Most 3PLs have multiple locations that are strategically spread throughout the country or globally, thus ensuring the quickest and most cost effective process to deliver products from the seller to the consumer.
A 3PL will automate the order process to ensure products leave from the right locations, delivering optimal results for timeliness and shipping costs. Depending on a seller’s individual needs, having products located at numerous fulfillment facilities could facilitate a much quicker delivery process at a fraction of the cost compared to having all their products at one facility.
This is a particular area where choosing the right 3PL, with the best locations and distribution points can maximize the benefits for a seller.
Reverse Logistics, also known as returns management is an integral part to any ecommerce fulfillment operation. It includes all of the necessary actions that are involved products moving from the end customer back to their origination point (either the direct manufacturer or a third-party logistics provider (3PL) that handles their order fulfillment). It is a necessary part of order fulfillment, since returns due to damage, inaccuracies, and buyer’s remorse require the disposal or reintegration of returned products. Reverse logistics may involve varying levels of planning, implementation, and control of goods as they are shipped back to the fulfillment center and navigate the supply chain to the appropriate application.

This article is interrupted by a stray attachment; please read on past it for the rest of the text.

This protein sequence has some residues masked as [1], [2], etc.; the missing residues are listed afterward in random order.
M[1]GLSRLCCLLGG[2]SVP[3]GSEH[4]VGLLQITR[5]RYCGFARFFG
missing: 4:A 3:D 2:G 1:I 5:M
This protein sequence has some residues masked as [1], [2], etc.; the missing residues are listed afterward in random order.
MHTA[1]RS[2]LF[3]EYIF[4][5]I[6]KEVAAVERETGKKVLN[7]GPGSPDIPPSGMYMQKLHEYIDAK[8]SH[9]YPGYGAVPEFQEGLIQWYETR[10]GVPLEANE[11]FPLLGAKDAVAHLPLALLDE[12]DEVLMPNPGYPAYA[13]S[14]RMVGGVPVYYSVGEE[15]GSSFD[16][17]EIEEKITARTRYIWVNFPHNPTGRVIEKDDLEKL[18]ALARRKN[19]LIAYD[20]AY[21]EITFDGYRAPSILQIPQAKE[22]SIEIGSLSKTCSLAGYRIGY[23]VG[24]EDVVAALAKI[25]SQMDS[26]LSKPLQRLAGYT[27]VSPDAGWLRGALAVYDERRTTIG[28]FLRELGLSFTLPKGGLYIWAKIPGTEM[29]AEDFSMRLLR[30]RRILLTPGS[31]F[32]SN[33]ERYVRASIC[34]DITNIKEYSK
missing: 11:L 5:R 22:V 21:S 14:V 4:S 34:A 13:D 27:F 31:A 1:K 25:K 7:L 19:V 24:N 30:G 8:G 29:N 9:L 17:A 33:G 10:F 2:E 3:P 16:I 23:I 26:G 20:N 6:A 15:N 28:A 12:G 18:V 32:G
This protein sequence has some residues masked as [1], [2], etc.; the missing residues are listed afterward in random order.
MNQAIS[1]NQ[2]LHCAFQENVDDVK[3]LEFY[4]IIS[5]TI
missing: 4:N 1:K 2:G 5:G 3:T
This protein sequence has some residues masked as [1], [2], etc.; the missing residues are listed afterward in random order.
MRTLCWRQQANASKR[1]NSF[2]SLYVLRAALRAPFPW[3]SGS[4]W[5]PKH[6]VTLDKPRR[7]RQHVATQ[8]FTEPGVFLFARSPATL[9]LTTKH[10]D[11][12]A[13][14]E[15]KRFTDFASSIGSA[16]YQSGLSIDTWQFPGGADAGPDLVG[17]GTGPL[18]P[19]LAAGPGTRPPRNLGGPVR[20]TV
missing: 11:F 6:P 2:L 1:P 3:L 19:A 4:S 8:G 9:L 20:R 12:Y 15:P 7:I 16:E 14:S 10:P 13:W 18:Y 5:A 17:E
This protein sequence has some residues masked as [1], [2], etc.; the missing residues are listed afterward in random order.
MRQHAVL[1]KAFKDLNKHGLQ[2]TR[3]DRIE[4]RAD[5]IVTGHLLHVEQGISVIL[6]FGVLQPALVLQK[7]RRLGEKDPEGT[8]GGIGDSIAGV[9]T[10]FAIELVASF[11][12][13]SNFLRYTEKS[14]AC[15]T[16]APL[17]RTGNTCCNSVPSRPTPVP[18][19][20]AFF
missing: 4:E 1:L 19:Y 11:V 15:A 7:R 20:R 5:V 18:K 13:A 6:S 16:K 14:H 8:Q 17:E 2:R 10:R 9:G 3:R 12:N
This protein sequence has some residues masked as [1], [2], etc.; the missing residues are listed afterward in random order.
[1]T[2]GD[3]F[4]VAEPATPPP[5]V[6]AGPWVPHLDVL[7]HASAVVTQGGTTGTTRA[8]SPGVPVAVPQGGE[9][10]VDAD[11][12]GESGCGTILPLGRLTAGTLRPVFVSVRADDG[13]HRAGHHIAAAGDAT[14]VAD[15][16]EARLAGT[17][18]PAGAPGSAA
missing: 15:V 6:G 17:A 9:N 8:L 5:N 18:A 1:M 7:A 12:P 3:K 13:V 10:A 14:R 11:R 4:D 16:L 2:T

Though the idea of outsourcing to a 3PL can seem expensive, complicated, and time consuming, choosing the right 3PL can actually help grow a business effectively.
Often business owners don’t have bandwidth to think about getting their product from the manufacturer to the end consumer. Product iteration, marketing, the rest of their supply chain, and company operations should be their focus. But logistics, returns, order fulfillment, and quick shipping are what will keep customers happy. And ultimately if the customer is happy, the business will thrive.
The four biggest benefits of working with a 3PL are:
Delegate – outsourcing is a hassle free way to offload one of the most cumbersome, time consuming elements of a business. This allows you to focus on your core business: build, market, and sell great products.
Cost savings – it’s substantially cheaper from a time and money standpoint to outsource your logistics. A 3PL can help lower your operating costs by getting bulk shipping discounts, plus property and labor costs are absorbed.
Operational expertise – a good 3PL can smooth out the seller and customer experience by getting the products out faster and cheaper. Every business owner knows that return logistics can be a verifiable nightmare to track and manage. A 3PL can take on this task, so that your customer is happy and you can keep your sanity.
Technology – in recent years, this has become a bigger benefit of working with a 3PL. As all businesses are coming online and using different tech tools to manage operations, logistics vendors have ever-changing requirements to connect with the customer, the seller, and the fulfillment centers. A 3PL has the industry knowledge to adapt and keep up with these changes efficiently. A 3PL can also use their own tracking technology to retrieve data and key metrics to help inform larger business decisions.